So, how does addressing these unrealized biases prepare students—especially female students—for the future of work? By encouraging them and making the classroom a fair playing field. In doing so, female students will feel more confident in their ability to conquer STEM subjects, and if they feel positive about STEM, they’ll be less inclined to lose interest in it. What our kids learn today may be totally obsolete in as little as five years, so we need to keep Gen Z students engaged in the larger subject areas. That starts by developing a genuine interest. And an increase in desire for STEM subjects can only help educational institutions provide stronger, more rigorous and innovative training in these areas.

Strengthen the Evolving Soft Skill Set

Additionally, soft skills like critical thinking, communication and collaboration will never go away—no matter how many robot “co-workers” we have in the next couple of decades. On top of these fundamental skills, it’s imperative that we also teach our future workforce how to seek out information and process it. There’s so much data available today that distilling information has become a vital skill—just like coding or graphic design. And it’s one that should be taught in school. In this era of “fake news” it can be challenging to discern fact from fiction; it’s imperative that Gen Z understands where to find accurate information and how to draw their own conclusions.

There are so many unknowns about what specifically the future of work will look like, but soft skills will always have a role to play. If you’re an amazing scientist, your work will be that much stronger if you can communicate your findings. Soft skills are arguably the most important thing that students will need to learn in the coming years, no matter what their future job might be.

Equip the Teachers: Millennials, Generation X and Baby Boomers

Even while we look to address the challenges in early STEM education, the problem of our existing workforce remains. In October, Google pledged $1 billion to help train Americans for jobs in technology. According to CEO Sundar Pichai, this money is meant to address the gap between the skills required by modern companies and the skills that are taught in schools.

This gap exists because technology is evolving at such a rapid pace that it’s challenging to be able to teach it as part of a traditional curriculum. New research from SAM Labs uncovered that 78 percent of U.S. teachers feel they haven’t received the training they need to teach tech in the classroom. Like their Gen Z counterparts, Millennials and Gen Xers simply haven’t been given enough exposure to STEM topics to be able to keep pace with today’s workforce.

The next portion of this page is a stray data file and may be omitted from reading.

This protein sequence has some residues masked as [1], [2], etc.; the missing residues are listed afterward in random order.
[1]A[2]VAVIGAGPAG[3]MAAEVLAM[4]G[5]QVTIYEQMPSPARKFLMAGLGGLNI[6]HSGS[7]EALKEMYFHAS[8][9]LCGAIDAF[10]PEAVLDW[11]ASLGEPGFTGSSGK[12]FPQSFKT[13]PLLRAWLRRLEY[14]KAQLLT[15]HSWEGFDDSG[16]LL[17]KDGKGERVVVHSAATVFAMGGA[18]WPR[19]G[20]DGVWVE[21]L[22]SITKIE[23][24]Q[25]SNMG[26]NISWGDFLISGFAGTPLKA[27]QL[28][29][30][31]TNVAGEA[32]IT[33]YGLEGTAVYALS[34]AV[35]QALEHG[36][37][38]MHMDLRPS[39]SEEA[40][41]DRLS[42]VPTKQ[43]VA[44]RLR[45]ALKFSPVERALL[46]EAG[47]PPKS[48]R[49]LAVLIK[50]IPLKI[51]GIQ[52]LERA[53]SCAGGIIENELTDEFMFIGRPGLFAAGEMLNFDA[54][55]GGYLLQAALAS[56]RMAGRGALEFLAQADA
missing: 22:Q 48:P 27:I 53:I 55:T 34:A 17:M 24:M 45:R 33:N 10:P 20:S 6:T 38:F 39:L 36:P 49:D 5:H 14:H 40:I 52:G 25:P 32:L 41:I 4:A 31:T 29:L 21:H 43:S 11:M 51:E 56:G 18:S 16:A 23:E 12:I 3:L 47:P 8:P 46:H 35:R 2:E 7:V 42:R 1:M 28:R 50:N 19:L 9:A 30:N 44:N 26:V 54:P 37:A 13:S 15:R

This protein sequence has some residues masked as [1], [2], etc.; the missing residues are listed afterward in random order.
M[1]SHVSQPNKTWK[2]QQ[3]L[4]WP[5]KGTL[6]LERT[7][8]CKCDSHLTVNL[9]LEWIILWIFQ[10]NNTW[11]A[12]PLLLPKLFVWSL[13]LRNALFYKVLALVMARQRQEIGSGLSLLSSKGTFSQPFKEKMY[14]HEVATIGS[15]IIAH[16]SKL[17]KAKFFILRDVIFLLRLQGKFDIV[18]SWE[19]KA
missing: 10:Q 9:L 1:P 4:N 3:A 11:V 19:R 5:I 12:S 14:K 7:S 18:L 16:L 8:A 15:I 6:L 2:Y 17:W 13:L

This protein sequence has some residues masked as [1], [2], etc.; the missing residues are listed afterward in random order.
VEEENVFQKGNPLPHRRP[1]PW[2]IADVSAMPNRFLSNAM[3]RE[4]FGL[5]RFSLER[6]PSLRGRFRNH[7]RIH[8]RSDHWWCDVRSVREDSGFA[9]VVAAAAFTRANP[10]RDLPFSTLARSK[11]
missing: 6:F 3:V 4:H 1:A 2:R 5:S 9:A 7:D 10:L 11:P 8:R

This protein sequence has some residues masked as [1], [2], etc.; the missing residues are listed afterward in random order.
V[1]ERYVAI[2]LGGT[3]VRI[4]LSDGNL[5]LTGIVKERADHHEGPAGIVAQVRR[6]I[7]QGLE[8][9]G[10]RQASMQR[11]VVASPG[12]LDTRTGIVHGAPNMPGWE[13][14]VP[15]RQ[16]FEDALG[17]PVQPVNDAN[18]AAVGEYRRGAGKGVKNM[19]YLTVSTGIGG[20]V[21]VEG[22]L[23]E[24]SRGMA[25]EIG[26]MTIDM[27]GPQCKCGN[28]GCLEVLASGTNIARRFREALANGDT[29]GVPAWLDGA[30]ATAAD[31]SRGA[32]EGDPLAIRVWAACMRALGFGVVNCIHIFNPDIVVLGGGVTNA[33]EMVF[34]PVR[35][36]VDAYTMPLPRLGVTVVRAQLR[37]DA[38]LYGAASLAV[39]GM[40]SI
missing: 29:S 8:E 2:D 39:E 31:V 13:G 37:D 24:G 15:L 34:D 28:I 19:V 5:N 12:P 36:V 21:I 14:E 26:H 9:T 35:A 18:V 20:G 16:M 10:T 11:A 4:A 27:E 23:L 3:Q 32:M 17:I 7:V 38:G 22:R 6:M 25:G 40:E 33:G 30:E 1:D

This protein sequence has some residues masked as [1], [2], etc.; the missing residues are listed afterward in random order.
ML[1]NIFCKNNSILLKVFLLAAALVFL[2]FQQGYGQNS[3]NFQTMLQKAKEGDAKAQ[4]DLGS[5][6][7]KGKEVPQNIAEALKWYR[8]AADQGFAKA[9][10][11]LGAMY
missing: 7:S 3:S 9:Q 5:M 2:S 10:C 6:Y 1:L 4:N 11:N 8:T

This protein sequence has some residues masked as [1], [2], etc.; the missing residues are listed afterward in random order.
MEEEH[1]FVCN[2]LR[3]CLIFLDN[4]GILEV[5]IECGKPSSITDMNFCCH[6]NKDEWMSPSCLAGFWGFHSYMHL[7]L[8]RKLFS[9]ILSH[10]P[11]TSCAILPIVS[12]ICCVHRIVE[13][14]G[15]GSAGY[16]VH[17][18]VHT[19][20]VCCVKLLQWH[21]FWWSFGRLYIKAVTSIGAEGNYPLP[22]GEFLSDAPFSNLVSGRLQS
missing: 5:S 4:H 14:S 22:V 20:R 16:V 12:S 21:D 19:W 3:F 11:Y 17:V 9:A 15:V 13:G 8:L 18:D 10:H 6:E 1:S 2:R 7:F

While President Trump’s recent $200 million commitment to coding and computer science in U.S. schools will help reinvigorate STEM education for students currently enrolled in traditional learning environments, it’s a real concern that teachers don’t have the training they need to level up. We need to instill this confidence in teachers through continued education like enrolling in Massive Open Online Courses (MOOCs), as well as encouraging the trend of unbundling learning, where teachers use open source online learning materials to create their own lesson plans.

Ultimately we can make assumptions about what the future of work will look like, but we can’t predict the reality. This makes it challenging to completely prepare today’s youth to tackle it head-on. However, in the absence of concrete information, we can equip Gen Z with the evergreen skills we know will always be necessary. One of the most important? Learning how to learn and continuing to foster a sense of inquiry in Gen Z. This will be equally as important teaching them about the technologies that we know will play some type of role in their future careers.

It’s up to teachers, and us, the current workforce, to set a precedent of ongoing learning so that incoming employees are agile and able to take on whatever is thrown their way.

Matthew is the CEO of Quizlet, a global consumer learning company whose mission is to help people practice and master whatever they are learning. He joined Quizlet after 12 years at Google, where he was most recently VP Product Management at YouTube. Prior to YouTube, he was on the founding team of Google Apps and lead product for Google Apps for Edu. Matt studied mechanical engineering at Cornell and grew up in Fort Wayne, Indiana.

How to Prepare Generation Z for Jobs That Don’t Yet Exist